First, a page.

Liked by 1 person

    1. Thank you ☺️ I think it’s very important that we never feel like we’re alone in the way we feel. I’ve been blown away by how many people have commented on this post saying that feel the same. It’s a horrible feeling and our anxiety can be incredibly difficult to manage 😔 I wish you all the best on your journey ❤️

      Liked by 1 person

  5. Oh, you’re not alone. I’ve had that same problem a lot. Work stresses me out and I end up a wreck by the time I get home. I’ve taken hot showers just to take the bad feelings off. Sometimes it works and I’m a whole new person once I’ve stepped out of the shower.

    I want to venture out more on my own but I’m also so scared of doing so.

    Liked by 2 people

    1. It’s a horrible feeling to have 😔 I ventured out by myself for the first time since Christmas. I only popped to the local supermarket for a few minutes but it felt amazing. We can do things on our own again, we just have to take baby steps ☺️

      Liked by 1 person

  6. I can feel like this sometimes too, but I often remind myself of this quote: ‘just because you took longer than others doesn’t mean you failed’. Very brave of you to share- thank you X

    Liked by 1 person

  7. Know exactly how you are feeling, I’m still at home and right now I find the idea of living alone terrifying. I do work but I end up having a lot of time off sick and if anything I find that more stressful. How do you find working at home?


    1. It’s so difficult isn’t it 😔 I mostly love working from home. It barely covers the bills though but thankfully I’m in a position at the moment that it’s not too bad. It can be quite isolating so I have to make a conscious effort to leave the house sometimes and getting a balance between work life and home life can be difficult – I wouldn’t change it though

      Liked by 1 person

  8. Hello Liz:
    Thank you for posting your experience with anxiety. It will help others feel less alone. I recently wrote about my experience with anxiety and panic attacks, and how I was eventually able to leave them behind. I hope you have a chance to read it.

    For years I lived in fear of anxiety; my main managing technique was to find ways to distract my mind from facing it. Watching tv, spending time with friends, etc. They were all ways for me to run away from my fear of having another panic attack. Then a therapist mentioned that anxiety was a future based emotion. I dad never thought about it that way. As long as my thoughts remained in the present, anxiety couldn’t touch me. Easier said than done. However, meditation helped me develop the skill of remaining in the present, instead of drifting to the future where anxiety retains most of its power.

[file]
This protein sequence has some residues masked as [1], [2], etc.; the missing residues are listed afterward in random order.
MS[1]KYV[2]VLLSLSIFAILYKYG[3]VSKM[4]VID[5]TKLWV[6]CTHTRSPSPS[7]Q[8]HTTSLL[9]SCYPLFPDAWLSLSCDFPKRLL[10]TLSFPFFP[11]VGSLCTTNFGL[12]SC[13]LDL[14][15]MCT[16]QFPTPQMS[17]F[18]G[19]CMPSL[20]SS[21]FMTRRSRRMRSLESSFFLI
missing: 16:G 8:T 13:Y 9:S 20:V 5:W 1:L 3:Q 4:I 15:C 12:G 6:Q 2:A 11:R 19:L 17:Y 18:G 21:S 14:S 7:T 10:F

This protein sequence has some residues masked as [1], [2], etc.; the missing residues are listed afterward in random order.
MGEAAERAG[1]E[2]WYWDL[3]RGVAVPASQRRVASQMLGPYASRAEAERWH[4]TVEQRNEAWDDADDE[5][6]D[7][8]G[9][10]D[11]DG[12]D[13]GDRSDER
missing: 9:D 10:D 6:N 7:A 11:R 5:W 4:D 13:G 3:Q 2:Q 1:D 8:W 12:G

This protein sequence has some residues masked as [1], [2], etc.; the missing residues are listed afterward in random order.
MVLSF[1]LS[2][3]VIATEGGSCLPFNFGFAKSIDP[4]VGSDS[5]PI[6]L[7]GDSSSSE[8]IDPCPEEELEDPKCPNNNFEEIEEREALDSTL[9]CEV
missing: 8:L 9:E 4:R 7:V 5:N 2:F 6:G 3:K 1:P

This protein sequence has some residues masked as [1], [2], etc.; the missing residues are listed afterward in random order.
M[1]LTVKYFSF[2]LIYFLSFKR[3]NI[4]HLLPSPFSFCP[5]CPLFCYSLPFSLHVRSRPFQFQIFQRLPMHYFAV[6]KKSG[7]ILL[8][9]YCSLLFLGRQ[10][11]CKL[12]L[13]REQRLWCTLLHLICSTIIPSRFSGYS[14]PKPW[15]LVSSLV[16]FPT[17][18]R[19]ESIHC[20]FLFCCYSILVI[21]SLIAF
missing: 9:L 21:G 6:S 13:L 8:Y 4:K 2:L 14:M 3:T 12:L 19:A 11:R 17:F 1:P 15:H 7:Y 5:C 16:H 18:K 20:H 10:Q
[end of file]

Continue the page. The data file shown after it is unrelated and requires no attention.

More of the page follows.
Thanks again!

    Liked by 1 person

    1. Thank you for your comment, I will have a read about how you recovered from your anxiety and panic attacks ☺️ I’ve had a few people recommend meditation to me, it’s definitely something I am going to look in to!

      Liked by 1 person

      1. No problem Liz. It helped me along with other therapy as well. I will say that there are many types of different meditation, and depending on my current state, some types will speak to me more than others. Good luck!
        Mind and Love


  9. At the moment I am recovering from depression and anxiety. I’ve had hypnotherapy and CBT and I’ve improved a lot although I am still on medication. I had 3 months off work because of it. Everyone I have spoken to about it have all had some sort of mental health episode at some point in their lives so that made me feel better about mine. I originally thought that depression and anxiety was something that I would just have to learn to live with and battle on through it, but it’s not, you can get better. Thanks for sharing this with us. Take care xx


  10. Anxiety sucks. I can’t relate to you 100% since mine is a bit different but I am totally with you.
    It limits your daily interactions and experiences. With me, I have started to feel it in my early 20’s. I think it was the pressure of succeeding in life and trying to make my parents proud. I too, thought I would be up and running by now but again, not knowing this before, it’s the anxiety that is limiting us. Writing about it and connecting with people all over is a great idea! I started my own blog because I wanted to share some stories & ideas on how to keep moving forward and inspiring women in many areas in life. Not necessary focused on anxiety, but it certainly ties in. Thanks Liz for sharing your perspective on this =)

    Liked by 1 person

    1. It really does suck 😔 It’s so limiting in all different shapes and forms! I’m glad you’ve found some common ground in my perspective. I hope you keep moving forward ❤️